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In Ethiopia, a Nobel Peace Prize Winner Wages War

What’s going on in Ethiopia? 

An armed uprising in the northern region of Tigray has opened up old wounds in the East African nation of Ethiopia. The regional ruling party in Tigray and the Ethiopian federal government, long at odds, are now actively fighting in the streets. The result has been armed clashes, war crimes and an increasingly desperate situation for civilians caught in the middle. 

The conflict originates from the decade’s long stranglehold on political power that the Tigray People’s Liberation Front (TPLF) has wielded across Ethiopia. This is even though the Tigray people, who make up the majority of the TPLF voter base, only account for 6% of the country’s population. 

This stranglehold was broken in 2018 by Abiy Ahmed who came to power as part of a new coalition formed from multiple political parties. An olive branch was extended to the TPLF to join this new coalition, but they refused in part due to feeling threatened by the government’s choice of personnel and policy. 

The relationship between the two further deteriorated when the TPLF went ahead with regional elections despite the government directive that they were to be postponed due to the Covid-19 pandemic. 

When did the recent conflict begin? 

Armed conflict began in November 2020 when forces aligned with the TPLF opened fire on an Ethiopian army outpost in Tigray. The Ethiopian National Defence Force responded with further action in Tigray areas and cities as part of a ‘law enforcement operation’. The internet in Tigray was shut down and telecommunications services were halted. 

After a drawn-out guerrilla warfare campaign conducted by the TPLF, Ethiopian forces occupied the Tigray capital of Mekelle on the 28th  November. Subsequently, Abiy Ahmed announced that the armed part of the operation was over. Since the conflict began, more than 60,000 Ethiopians have fled to Sudan. Another 2 million people have been displaced internally. 

What about the relationship between Ethiopia and Eritrea? 

Abiy Ahmed was awarded the Nobel Peace Prize for his work in ending the decades-long conflict between Ethiopia and Eritrea. The two countries had alternated between armed conflict and complete separation since they both won their independence. 

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Eritrea’s President Isaias Afwerki, right, receives a key from Ethiopia’s Prime Minister Abiy Ahmed for the Eritrean embassy in Addis Ababa.

Now, Eritrean troops are used by the Ethiopian government to fight alongside their forces in Tigray. The Ethiopian Human Rights Commission (EHRC) released preliminary findings of its investigation on human rights abuses in the historic town of Axum at the end of November 2020. The report indicates that over 100 civilians had been killed, allegedly by Eritrean soldiers. “Residents, persons displaced from other parts of Tigray, and visitors from other parts of Ethiopia who came to mark the annual Aksum Tsion celebration, were killed by Eritrean soldiers,” the report said.

What atrocities are being carried out as this continues? 

There have also been horrifying allegations that rape was being used as a weapon of war by Ethiopian and Eritrean troops. Cases at medical centres are mounting with women entering with horrific injuries sustained while they fled from Tigray. Officials also say that the real number may even be higher since many are not coming forward due to feelings of shame.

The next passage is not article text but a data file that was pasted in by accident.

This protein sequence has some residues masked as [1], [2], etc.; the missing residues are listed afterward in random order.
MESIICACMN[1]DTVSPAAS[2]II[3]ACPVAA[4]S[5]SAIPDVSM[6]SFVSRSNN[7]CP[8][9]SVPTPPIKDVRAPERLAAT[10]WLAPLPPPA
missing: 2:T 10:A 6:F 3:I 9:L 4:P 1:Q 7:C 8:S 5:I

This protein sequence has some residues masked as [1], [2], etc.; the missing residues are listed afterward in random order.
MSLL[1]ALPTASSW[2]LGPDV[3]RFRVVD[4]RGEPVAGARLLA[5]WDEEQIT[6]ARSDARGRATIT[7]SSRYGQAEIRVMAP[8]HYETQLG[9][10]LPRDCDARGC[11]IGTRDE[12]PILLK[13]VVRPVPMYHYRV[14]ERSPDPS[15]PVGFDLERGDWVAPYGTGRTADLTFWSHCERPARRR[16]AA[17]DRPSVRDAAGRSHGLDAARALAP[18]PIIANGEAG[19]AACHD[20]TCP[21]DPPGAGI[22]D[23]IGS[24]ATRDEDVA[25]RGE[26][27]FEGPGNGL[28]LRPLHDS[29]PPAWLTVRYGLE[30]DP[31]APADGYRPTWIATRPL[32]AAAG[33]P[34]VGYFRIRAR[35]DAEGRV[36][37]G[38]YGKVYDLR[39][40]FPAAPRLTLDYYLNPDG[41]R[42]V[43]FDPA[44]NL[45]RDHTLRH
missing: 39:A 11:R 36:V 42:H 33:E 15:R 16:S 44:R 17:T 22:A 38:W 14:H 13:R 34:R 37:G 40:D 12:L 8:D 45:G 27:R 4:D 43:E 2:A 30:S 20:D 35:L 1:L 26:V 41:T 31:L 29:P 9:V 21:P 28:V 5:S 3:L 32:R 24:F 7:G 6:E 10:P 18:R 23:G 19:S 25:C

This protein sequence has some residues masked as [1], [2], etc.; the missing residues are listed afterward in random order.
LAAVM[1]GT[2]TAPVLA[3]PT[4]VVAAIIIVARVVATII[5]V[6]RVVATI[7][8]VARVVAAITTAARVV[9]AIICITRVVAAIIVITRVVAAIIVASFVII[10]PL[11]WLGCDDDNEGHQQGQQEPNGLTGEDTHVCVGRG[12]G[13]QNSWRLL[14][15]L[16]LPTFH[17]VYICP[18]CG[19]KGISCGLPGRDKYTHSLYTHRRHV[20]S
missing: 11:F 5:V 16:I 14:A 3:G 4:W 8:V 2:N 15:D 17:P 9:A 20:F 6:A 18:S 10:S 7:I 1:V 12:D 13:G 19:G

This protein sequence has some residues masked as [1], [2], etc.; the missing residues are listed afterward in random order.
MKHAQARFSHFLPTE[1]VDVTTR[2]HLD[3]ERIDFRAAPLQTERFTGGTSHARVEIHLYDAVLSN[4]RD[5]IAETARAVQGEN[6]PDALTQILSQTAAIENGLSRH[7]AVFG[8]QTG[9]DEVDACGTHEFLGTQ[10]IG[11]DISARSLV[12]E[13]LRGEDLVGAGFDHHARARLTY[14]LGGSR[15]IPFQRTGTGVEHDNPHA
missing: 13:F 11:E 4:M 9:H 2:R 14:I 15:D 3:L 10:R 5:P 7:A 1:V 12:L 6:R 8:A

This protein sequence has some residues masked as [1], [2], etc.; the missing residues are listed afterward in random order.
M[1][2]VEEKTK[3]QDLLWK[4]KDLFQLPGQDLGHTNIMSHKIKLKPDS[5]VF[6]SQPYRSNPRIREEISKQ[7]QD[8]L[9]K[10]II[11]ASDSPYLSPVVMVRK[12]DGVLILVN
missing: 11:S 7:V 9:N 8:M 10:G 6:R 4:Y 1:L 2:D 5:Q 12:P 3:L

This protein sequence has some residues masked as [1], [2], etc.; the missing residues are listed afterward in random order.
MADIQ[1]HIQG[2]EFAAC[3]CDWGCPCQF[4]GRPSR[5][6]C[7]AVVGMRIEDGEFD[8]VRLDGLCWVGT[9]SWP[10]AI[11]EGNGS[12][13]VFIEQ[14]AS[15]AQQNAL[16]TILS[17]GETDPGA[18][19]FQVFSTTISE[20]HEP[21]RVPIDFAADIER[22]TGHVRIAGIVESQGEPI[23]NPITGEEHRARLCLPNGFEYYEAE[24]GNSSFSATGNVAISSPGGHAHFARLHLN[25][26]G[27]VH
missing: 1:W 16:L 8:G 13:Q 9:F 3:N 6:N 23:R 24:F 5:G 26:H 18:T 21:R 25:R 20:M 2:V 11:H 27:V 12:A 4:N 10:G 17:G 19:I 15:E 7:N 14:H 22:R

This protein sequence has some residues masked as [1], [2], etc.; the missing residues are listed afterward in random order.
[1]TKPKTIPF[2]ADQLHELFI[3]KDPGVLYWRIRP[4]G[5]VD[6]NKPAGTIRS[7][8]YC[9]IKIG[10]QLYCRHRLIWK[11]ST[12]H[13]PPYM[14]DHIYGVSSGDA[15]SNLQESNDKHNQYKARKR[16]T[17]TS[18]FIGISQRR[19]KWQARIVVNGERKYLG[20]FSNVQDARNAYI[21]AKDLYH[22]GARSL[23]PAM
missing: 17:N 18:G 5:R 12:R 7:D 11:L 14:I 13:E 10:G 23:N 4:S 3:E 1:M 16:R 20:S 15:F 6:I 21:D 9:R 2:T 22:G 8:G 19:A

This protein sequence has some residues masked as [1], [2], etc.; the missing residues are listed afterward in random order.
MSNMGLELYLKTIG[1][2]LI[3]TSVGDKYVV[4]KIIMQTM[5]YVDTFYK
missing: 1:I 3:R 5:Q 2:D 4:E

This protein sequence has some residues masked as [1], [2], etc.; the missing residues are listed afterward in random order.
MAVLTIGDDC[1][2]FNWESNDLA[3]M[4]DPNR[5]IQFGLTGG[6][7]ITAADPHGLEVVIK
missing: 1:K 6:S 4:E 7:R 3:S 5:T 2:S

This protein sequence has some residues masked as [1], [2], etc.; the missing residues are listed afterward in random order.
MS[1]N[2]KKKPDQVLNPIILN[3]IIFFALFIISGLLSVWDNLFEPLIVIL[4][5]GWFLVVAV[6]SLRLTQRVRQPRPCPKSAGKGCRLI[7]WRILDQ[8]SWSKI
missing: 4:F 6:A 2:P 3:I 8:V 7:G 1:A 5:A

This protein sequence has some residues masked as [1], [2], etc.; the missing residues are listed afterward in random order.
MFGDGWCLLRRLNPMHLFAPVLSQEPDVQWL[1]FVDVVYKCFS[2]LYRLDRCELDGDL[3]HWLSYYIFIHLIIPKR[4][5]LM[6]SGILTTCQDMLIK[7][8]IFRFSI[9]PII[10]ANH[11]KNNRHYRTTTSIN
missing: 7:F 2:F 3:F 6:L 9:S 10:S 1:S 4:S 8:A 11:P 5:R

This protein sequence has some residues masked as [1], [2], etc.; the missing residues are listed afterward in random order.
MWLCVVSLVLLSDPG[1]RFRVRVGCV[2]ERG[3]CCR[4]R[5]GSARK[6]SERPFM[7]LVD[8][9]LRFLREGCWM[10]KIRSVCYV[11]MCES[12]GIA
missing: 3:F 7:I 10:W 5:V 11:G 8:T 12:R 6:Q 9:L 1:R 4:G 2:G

In a statement, the Ethiopian embassy in London said it “remains deeply concerned by serious allegations of rape in Tigray and condemns, in the strongest terms, any acts of sexual violence”. It added: “Any serious violations committed against citizens will be thoroughly investigated, and the government will spare no effort in bringing the perpetrators of these and other crimes to justice.

Abiy Ahmed had long denied the involvement of Eritrean troops but was forced to admit on the 23rd March that there were Eritrean soldiers “guarding the border against the TPLF.”

A few days later he also issued a statement informing that Eritrea had agreed to withdraw its troops from Tigray. The Prime Minister also acknowledged for the first time that atrocities, including rape, had been committed and promised that the perpetrators would be held to account.

Atrocities have also been carried out by Tigray forces. In Mai-Kadra, retreating Tigray militia allegedly murdered hundreds of ethnic Amharas. Those civilians were brutally hacked to pieces with machetes, knives and other instruments. All because they had been suspected of aiding Ethiopian troops against the TPLF. 

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How is this affecting the people?

1.3 million people within the country are in desperate need of aid. The UN has already raised 750 million to assist with humanitarian operations in Ethiopia, but it still falls short of its 1.5-billion goal. Assistance will also be needed to rebuild hospitals and facilities bombed by government forces during the conflict. 

Diplomats from the African Union met with Abiy Ahmed to attempt to seek a peaceful resolution to the conflict but they were rebuffed. The Prime Minister again insisted that the conflict was a ‘law enforcement operation’ and as a sovereign nation, it would not allow outside interference. The US, UK and others have simply condemned the actions of Ahmed but have done little else. 

Ethiopia, which had been considered a country on the road to democracy, is backsliding. The international community must come together to pressure Ethiopia to release political prisoners, allow humanitarian aid to all those affected and end the bloodshed. Otherwise, the risk of emboldening a vicious government into further actions is a real possibility.

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